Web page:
Abduction: 160-180 ~ Adduction: 20-40

External/Internal Rotation …

If you have been diagnosed with gastroparesis or functional dyspepsia you know how painful it can be to eat vegetables. Here are two gastroparesis diet tips to help you to safely add more vegetables (and more nutrition) into your gastroparesis diet.

Tip #1 Make Your Own Vegetable Purees

If you have been diagnosed with gastroparesis you might have been advised to eat small amounts of baby food for easily tolerated and digestible nutrition. However, making your own baby food tastes better, and it’s more varied and more nutritious. You can start by investing in a powerful blender, such as the Vitamix blender, to make your own vegetables purees. You also want to invest in a fine mesh strainer and a rubber spatula to strain the purees. It is important to invest in a powerful blender because a powerful blender will make your vegetable purees silky smooth and easier to digest.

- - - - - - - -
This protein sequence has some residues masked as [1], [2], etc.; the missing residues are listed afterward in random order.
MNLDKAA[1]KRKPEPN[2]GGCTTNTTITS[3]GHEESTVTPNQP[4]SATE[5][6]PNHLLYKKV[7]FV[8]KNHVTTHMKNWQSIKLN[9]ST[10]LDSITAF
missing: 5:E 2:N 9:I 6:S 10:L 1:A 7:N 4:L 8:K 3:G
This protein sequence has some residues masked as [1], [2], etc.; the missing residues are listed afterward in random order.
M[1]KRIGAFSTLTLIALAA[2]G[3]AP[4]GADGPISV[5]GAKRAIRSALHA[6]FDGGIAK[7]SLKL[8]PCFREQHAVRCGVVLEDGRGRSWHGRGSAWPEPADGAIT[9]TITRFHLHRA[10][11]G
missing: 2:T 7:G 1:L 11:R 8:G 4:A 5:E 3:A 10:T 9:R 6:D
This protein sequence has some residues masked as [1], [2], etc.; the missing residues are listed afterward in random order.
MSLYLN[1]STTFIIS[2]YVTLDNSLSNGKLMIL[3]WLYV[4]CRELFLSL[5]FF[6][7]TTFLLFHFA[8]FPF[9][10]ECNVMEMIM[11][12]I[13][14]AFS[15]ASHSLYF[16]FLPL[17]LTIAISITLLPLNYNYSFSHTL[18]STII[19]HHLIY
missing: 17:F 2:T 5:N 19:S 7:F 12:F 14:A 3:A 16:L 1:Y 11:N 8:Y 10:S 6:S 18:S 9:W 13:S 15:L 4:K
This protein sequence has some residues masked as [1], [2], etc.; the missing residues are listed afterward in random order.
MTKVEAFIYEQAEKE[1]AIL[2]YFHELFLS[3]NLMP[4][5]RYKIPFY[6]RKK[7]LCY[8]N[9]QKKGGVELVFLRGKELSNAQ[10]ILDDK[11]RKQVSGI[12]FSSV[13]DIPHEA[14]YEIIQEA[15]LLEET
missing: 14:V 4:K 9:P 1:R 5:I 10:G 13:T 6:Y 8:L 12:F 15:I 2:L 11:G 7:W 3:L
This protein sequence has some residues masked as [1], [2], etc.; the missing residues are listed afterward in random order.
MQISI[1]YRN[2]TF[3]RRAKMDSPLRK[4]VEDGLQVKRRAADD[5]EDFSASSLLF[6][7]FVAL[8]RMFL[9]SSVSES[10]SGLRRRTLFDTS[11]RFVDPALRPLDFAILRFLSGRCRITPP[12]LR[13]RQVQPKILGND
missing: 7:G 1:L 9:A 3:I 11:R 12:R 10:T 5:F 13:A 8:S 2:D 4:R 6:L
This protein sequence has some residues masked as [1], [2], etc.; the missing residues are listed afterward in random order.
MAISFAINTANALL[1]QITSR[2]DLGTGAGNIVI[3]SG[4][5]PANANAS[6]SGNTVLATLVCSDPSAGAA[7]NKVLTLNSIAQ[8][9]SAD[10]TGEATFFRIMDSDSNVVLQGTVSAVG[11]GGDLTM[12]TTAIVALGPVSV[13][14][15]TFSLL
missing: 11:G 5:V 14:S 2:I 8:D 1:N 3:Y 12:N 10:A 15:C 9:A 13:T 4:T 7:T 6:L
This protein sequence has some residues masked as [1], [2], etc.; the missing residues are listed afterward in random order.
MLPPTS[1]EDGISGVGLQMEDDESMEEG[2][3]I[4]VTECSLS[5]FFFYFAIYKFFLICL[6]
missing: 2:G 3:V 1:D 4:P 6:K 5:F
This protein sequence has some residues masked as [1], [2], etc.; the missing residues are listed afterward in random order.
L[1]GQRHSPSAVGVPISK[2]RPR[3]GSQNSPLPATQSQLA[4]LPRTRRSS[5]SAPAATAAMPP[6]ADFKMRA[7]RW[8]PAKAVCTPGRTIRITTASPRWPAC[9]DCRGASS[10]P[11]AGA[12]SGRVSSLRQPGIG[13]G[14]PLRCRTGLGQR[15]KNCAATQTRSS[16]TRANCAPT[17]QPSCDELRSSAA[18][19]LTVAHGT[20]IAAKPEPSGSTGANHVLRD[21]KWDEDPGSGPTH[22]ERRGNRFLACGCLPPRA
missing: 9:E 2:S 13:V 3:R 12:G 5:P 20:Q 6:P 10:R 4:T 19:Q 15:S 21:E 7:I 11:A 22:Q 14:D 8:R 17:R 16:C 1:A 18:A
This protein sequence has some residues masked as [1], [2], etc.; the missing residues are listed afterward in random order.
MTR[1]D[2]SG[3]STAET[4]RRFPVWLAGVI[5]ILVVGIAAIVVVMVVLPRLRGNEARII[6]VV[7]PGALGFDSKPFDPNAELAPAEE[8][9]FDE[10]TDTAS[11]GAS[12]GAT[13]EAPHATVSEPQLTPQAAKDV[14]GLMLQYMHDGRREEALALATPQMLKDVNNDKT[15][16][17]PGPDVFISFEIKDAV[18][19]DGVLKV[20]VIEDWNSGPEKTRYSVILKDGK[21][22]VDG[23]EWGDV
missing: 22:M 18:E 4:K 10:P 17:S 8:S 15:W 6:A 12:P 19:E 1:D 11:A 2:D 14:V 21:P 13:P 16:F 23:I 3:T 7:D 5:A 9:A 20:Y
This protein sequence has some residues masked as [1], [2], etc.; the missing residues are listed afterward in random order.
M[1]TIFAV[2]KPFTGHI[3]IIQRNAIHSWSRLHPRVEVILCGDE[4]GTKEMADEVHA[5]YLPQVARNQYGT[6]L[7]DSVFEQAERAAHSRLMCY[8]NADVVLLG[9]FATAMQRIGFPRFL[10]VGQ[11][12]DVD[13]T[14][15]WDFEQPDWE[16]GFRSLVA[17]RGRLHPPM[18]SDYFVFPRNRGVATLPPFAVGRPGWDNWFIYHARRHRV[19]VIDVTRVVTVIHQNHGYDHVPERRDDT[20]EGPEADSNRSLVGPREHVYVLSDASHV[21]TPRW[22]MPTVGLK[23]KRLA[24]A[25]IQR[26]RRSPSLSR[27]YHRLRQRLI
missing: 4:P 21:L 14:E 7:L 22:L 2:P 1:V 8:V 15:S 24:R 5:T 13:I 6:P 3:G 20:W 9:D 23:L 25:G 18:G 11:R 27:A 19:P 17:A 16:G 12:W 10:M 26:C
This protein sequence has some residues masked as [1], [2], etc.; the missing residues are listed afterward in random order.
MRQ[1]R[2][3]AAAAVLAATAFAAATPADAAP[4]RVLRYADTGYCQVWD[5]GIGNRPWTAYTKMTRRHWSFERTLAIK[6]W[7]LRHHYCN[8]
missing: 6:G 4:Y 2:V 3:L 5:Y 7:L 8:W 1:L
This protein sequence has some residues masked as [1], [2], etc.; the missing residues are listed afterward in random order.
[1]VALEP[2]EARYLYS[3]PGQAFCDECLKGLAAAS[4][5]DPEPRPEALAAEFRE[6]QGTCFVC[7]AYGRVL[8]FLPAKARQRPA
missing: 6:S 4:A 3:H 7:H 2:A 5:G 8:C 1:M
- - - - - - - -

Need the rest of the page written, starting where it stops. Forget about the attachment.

Make sure to peel vegetables with fibrous peels such as sweet potatoes. Then just boil or steam (more of the nutrients are preserved with steaming) the vegetables until tender. Let them cool and then blend them in a powerful blender, such as a Vitamix, until creamy and smooth with some of the cooking water to reach the desired consistency. Add more or less of the cooking water according to what you think will be easiest for you to digest. Then pour the puree through a fine mesh strainer using a rubber spatula to speed up the straining process.

You can add a little bit of lemon juice (if it doesn’t upset your stomach) and sea salt to add some flavor. Put your vegetable purees in glass containers with lids and they should last in the refrigerator for about 3-5 days. If you want to freeze your vegetable purees you can pour the purees into an ice cube tray which you can thaw in the future to make individual servings.